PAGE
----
Flash Workshop: Shape Tweens

We've already given you a taste of how sweet Flash can be. Well, pucker up and say "tweeeeeeeen"-- because it only gets sweeter.

In our last workshop we showed you how Flash animates with motion tweens, whizzing your objects about with minimal effort from you. Now we'll teach you about shape tween, which is ten times more impressive and may have you tweening well into the night-- just because you can.

We'll take some plain old squares and have them magically turn into a name.

First off, what to tween.

Tween Theory

Tween theory may sound dull, but understanding how a shape tween works is half the battle. I plowed into shape tweens without reading 'tween the lines (sorry), and I struggled with several projects before I sat down and just read the instructions.

First know this. You can only "shape tween" shapes. It sounds obvious, but trying to tween a group, symbol, or editable text, will only disappoint you. Fortunately, you can turn any of these objects into a shape by choosing Modify, Break Apart. Make sure you break apart your objects before you try to tween them.

Secondly, Flash may be smart, but it's not perfect. Not all shapes will tween as you intend. In fact, some tweens are so bizarre, you may feel that Flash has its own plans for your movie. Rest assured, you keep the upper hand and with a few shape hints, and a glimpse through onion skin, your tweens will look just as you wished.

Next we'll start tweening shapes.

Select the first frame of Layer 1 and insert a keyframe. Use the rectangle tool to draw a filled square. Select frame 15 and use the type tool to make the letter M. For this example, it might help you to make the M about the same size as the square. You can choose any colors you want. The shape tween will morph your colors as well.

With the M selected, choose Modify, Break Apart. Now delete the square from the last frame, but make sure it's still available in the first. Double click in any frame between the first and last. Choose the Tweening tab and select Shape. Choose a Blend Type. Generally, distributive will give smoother results, while you should use angular for shapes with corners and straight lines. You can play with the easing feature to modify the speed of the shapes in and out points. Click OK.

Now select the first frame and press Enter to play your movie.

The letter M can work surprisingly well, but try the same steps with the letter A, and you'll notice some funky morphing going on. Flash doesn't know what to do with the hole in the middle of the A. Instead of smoothly transforming the square into the first letter of the alphabet, it appears as though the square is turning itself inside out. Ew. Fortunately, you can control all this with shape hints (see screenshot).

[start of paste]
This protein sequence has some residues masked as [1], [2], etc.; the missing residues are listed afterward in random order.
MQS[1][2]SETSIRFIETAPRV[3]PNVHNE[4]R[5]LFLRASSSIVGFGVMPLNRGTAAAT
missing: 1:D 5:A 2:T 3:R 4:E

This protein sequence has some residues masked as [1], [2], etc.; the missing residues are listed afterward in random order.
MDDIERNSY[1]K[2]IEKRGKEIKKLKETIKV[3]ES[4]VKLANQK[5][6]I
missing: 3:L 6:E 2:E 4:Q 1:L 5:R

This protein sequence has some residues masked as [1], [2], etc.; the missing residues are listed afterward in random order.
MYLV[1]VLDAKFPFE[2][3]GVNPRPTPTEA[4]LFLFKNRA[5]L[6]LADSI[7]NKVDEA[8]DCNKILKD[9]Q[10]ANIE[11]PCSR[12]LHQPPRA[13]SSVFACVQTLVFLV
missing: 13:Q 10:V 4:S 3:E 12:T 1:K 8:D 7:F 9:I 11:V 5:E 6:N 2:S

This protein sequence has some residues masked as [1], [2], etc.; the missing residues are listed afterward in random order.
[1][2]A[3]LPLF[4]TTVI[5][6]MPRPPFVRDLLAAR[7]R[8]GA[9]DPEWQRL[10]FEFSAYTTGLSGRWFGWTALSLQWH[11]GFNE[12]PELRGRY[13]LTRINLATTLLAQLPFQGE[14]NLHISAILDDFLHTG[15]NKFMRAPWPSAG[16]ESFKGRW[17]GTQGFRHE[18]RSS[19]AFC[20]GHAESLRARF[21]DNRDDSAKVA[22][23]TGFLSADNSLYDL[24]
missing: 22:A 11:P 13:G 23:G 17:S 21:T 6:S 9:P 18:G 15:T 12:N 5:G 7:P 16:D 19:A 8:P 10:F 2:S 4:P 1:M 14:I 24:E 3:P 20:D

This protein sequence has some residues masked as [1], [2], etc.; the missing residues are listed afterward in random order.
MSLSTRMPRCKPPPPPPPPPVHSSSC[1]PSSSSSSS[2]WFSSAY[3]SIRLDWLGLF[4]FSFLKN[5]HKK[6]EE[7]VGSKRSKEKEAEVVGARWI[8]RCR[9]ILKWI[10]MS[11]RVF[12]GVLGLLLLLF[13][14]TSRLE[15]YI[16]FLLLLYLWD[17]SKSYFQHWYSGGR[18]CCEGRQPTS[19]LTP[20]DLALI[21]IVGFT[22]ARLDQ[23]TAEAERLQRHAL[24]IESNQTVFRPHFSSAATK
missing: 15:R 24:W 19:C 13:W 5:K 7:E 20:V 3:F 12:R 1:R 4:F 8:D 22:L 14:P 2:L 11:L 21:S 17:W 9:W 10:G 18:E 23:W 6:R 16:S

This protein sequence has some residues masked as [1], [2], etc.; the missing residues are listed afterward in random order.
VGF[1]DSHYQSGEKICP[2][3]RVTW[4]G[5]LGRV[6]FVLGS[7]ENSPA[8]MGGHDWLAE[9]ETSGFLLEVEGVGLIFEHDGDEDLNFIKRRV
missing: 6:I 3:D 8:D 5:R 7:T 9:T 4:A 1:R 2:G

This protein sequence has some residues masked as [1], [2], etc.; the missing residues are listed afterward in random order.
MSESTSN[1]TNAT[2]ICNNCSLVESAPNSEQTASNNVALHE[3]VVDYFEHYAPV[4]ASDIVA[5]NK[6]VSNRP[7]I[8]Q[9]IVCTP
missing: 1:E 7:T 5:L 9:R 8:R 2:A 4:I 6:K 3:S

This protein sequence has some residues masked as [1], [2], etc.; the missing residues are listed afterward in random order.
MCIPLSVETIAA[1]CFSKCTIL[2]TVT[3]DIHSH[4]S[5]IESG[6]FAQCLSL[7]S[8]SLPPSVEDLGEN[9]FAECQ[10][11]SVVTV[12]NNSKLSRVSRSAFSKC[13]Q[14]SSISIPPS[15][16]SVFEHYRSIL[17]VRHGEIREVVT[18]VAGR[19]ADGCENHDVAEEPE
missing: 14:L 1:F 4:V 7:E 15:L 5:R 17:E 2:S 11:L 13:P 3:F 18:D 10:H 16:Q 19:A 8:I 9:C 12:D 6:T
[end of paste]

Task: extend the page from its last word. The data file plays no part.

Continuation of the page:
Select the first frame of the tween. The square should be selected. Choose Modify, Transform, Add Shape Hint. A small, red circle with the letter "a" will appear in the center. Drag the circle to the bottom right corner of the square. Now select the last frame and the A will be selected also with a red circle a. Drag this hint to the lower right of the A. Continue this process with as many hints as you wish matching each letter hint on each shape. They should follow sequentially. If you find it difficult to get the shape hint in the exact place you want, try zooming in on the image with the magnifying glass.

 Tween without shape hints Tween with shape hints

Now try playing the movie again. Your A should tween more sensibly. Good enough? It gets better. You can fine tune it even more.

Fine Tune With Onion Skin

The onion skin feature in Flash lets you see all frames of the tweening process in either outline form, or as faded layers. The selected frame will appear in full color with the frames around it fading the further away they are.

At the bottom of the timeline, you will see five buttons (see screenshot). Let your mouse hover over each button for its description:

• Center Frame-- This button shifts the Timeline so that the current frame is centered and visible.
• Onion Skin-- This feature shows several frames at once in a solid, yet see-through manner.
• Onion Skin Outlines-- Same as Onion Skin, but frames are displayed in outline form.
• Edit Multiple Frames-- This button makes every frame between the Onion Skin markers editable.
• Modify Onion Markers-- Click this button for a pop-up window to control the onion skinning behavior.

When you have chosen one of the onion skin buttons, you will notice a dark gray bar with handles appear at the top of the timeline. You can drag either handle to expose more frames in onion skin mode.

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